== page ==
“But doesn’t getting tested make things too real? I mean, I’m just not sure I want to know everything – it’s just too much.”
“Honey,” Trisha took on a rather stern and motherly Southern drawl, “we’re in the real world. We got a lot to deal with, but if you love your life and your family, pretending that nothing’s happening is gonna rip you up worse than knowing the truth.”
“I guess, you’re right.” Ben sat with his back pitched forward, looking at the ground.
“Look, I know it’s hard – and I’ll tell you everything I can about my experience – but you have to make the decision yourself. But if you’re already seeing changes, you should make an appointment with an HD Center of Excellence as soon as you’re ready. I can give you all that info whenever you want it…”
“No, you’re right. I do want to get some answers, I really do. Can you tell me anything about HD, I haven’t really read up on it yet.”
Trisha was quiet for a second, and assumed her loud friendly manner again. “Well, I don’t know toomuch about genetics and things like that, but I do make the best banana blueberry pancakes you have ever tasted!” She laughed at herself for a moment, and went on. “But I’ll tell you what I understand – doctors are better for this sort of thing.”
“I’m not too great with doctors to be honest. I get pretty nervous.”
“Well, rest assured. The Centers of Excellence are genetic testing centers that specialize in dealing with HD patients. They’re really good at what they do, and the whole process is designed to make sure you know everything about getting tested before you make the decision.” Ben nodded while Trisha spoke, encouraging her to continue.
“Anyway, I’m getting ahead of myself. I’m what doctors call “pre-symptomatic.” I underwent the genetic test before I noticed any symptoms. From what I understand, the genetic test looks at a certain part of your DNA that shows whether or not you’ll end up getting symptoms for HD. There’s a genetic “marker” that traces inheritance of the Huntington gene. Since Daddy had HD, they said I had a 50% chance of also having HD. It’s hereditary, and since you get one copy from your mom and your dad, you have a 50% chance…”
Ben bit his lip while he listened. He understood so far, but he wondered about the test itself. “So, I think I understand that hereditary thing, but what do the doctors do for the test?”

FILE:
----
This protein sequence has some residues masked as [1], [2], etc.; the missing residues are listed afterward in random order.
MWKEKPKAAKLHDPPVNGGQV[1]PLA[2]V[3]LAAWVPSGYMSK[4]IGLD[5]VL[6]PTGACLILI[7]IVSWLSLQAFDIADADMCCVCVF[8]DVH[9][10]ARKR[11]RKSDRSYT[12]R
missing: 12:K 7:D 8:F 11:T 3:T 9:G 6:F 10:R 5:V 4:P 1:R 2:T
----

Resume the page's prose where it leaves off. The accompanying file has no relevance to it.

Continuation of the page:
“The doctors will send a lab a small amount of blood and take a closer look at the Huntington gene that you have. Now here’s a part that’s kind of difficult to explain, but the doctors check if you have a Huntington gene that is a little out of whack. When your body turns the Huntington gene into a protein, a person that has HD will have a protein that doesn’t work the right way. It doesn’t work right because it has some extra pieces that make the protein not do all the things it’s supposed to do in your brain. The doctors call it an ‘expanded C-A-G repeat’. Like I said, I’m not a genetics expert and you’ll have to talk to the doctor about it, but if you have too many of these C-A-Gs, then you will eventually develop symptoms of HD. I found out that I had too many and that I’ll likely start getting symptoms before I turn 50…” Her voice toned down a little – Trisha was still grappling with the reality of knowing she’ll get a disease before she feels anything. Ben was in a different boat – one that he didn’t feel all that great being in either, but he understood that it must be difficult just “waiting for the day…”
“Trisha? I mean, how do you deal with all this…waiting? Doesn’t it scare you that one day you’ll start changing too?”
“Ben, darlin’ – the thing is I knew all about that before I got tested at all. Like I said, I went to an HD Center of Excellence. Before you can even go into a doctor’s office and get a genetic test you get counseling first. I spoke to someone who explained (far better than I did just now) about genetics, HD inheritance, and especially how the test and HD will impact me physically, psychologically, and especially emotionally. They made sure I understood about the risks I was taking in going through with the test – about how much knowing that I either had or didn’t have HD…let alone the possibility of Todd…” Trisha choked a little on her words, her folded hand covered her mouth and eyes squinted, staving back any tears that might come.
Ben was startled, he hadn’t even thought about Bryan having HD too. “Wait, do you know if your son has HD?”